By Frank-Jürgen Richter
Artificial intelligence is forecast to contribute $15.7 trillion to the global economy by 2030, delivering socioeconomic value to all sections of society over the coming years. And a substantial share of this total will accrue to emerging economies.
KREUZLINGEN – Artificial intelligence is permeating almost every aspect of life in advanced economies. From governments to businesses to individuals, AI’s reach is sweeping, and its implementation is proving transformational.
But the benefits are not just being felt in the developed world. AI is forecast to contribute $15.7 trillion to the global economy by 2030, delivering socioeconomic value to all sections of society over the coming years. And a substantial share of this total will accrue to emerging economies, where AI is already helping to address deep-rooted problems. The enormous sums being invested in AI illustrate the potential many see in this new technology. According to estimates by the International Data Corporation, global spending on AI will reach roughly $36 billion in 2019, a remarkable 44% increase over 2018. That figure is expected to surpass $79 billion by 2022.The reason so much money is being invested in AI is obvious: the worldwide business value to be derived from it is expected to soar to $3.9 trillion by 2022, more than three times the $1.2 trillion in value it generated in 2018. And it is not just that businesses are benefiting from adopting AI. They are also key agents of change, enabling millions in the developing world to benefit from increased efficiencies, both incremental and far-reaching. Owing to AI’s sophistication, many believe it lends itself better to applications in developed economies. But AI is perhaps even more relevant in emerging markets, which are exploiting the opportunities it creates to produce significant social and economic gains. AI is enabling new products and models that are helping the poorest move up the economic ladder through solutions that leapfrog existing technologies. For example, lack of access to credit has been a massive impediment to socioeconomic development, but now AI is helping to clear this bottleneck in the worlds’ remotest and poorest areas. From villages in Indonesia to agricultural land in Kenya and Madagascar, AI-enabled systems are helping make money accessible to small entrepreneurs and farmers – not just kick-starting a virtuous cycle of serving the underserved, but also potentially boosting growth and productivity. In the absence of traditional credit histories, alternative capital providers are using AI applications to rate potential borrowers and predict default. Prominent examples include M-Shwari in Kenya and Ant Financial across East Asia.
Across emerging economies, farmers are able to use near-ubiquitous mobile devices to access AI-enabled services that provide real-time information on weather, water usage and requirements, soil conditions, and the weather, allowing them to make more informed operating decisions. This is but one example of how low-cost AI solutions are altering the lives of farmers globally. When it comes to industrial production, increased automation is boosting efficiency and reducing costs, helping to increase consumption in the process.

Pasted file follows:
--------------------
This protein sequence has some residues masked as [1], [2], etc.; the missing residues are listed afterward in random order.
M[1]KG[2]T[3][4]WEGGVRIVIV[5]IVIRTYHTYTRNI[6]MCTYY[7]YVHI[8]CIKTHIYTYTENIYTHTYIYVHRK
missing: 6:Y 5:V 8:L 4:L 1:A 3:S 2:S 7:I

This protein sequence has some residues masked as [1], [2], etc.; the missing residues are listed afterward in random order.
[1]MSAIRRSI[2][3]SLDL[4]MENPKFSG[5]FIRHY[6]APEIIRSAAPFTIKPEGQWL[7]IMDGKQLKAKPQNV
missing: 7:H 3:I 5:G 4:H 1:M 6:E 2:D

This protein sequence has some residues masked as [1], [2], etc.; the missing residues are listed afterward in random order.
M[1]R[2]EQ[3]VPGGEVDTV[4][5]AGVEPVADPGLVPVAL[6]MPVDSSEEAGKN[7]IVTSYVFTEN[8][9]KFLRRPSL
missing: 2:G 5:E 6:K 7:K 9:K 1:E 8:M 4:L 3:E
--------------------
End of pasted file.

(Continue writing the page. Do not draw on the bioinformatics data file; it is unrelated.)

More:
AI applications are also being used to help solve infrastructure solutions. This is particularly important in the context of emerging markets, where strong economic growth and rapid urbanization are placing existing assets under growing strain. Smart cities, smart grids, Internet-integrated traffic systems, driverless vehicles, and sensor-based technologies (to name a few) are all a part of this AI juggernaut. Given the speed of urbanization in Asia and Africa, the adoption of AI-based solutions in the provision of infrastructure will be necessary to keep cities running smoothly. Nevertheless, challenges remain. An important one is the high cost of implementing AI in daily life. The technology may offer tremendous potential, but it must also be commercially viable. Another is data security. Questions related to privacy and the commodification of data will not abate anytime soon, and they must be answered. In fact, both concerns must be convincingly addressed, because choosing whether to adopt AI often depends on it. And ensuring increased adoption and balanced implementation of AI technology will be crucial to emerging markets’ long-term economic growth and development. And as the technology matures, it will become both cheaper and better understood. One other consideration for emerging economies is the changing nature of work, owing to the increased application of AI in production processes. AI-enabled innovations are arguably reducing demand for labor, which poses a major problem for countries with large working-age populations, such as India, Indonesia, and Bangladesh. But AI also creates a window of opportunity for the developing world to reskill its workforce in better, less labor-intensive jobs, and in doing so help the economy ascend the value chain. Given the benefits that AI is already bringing to emerging economies, it is imperative that it be embraced more widely. Yes, governments will need to make nuanced judgments, given the challenges that certainly exist in adopting it and implementing it successfully. But the only way to overcome these challenges is to meet them head-on.
Frank-Jürgen Richter is the Founder and Chairman of Horasis: The Global Visions Community.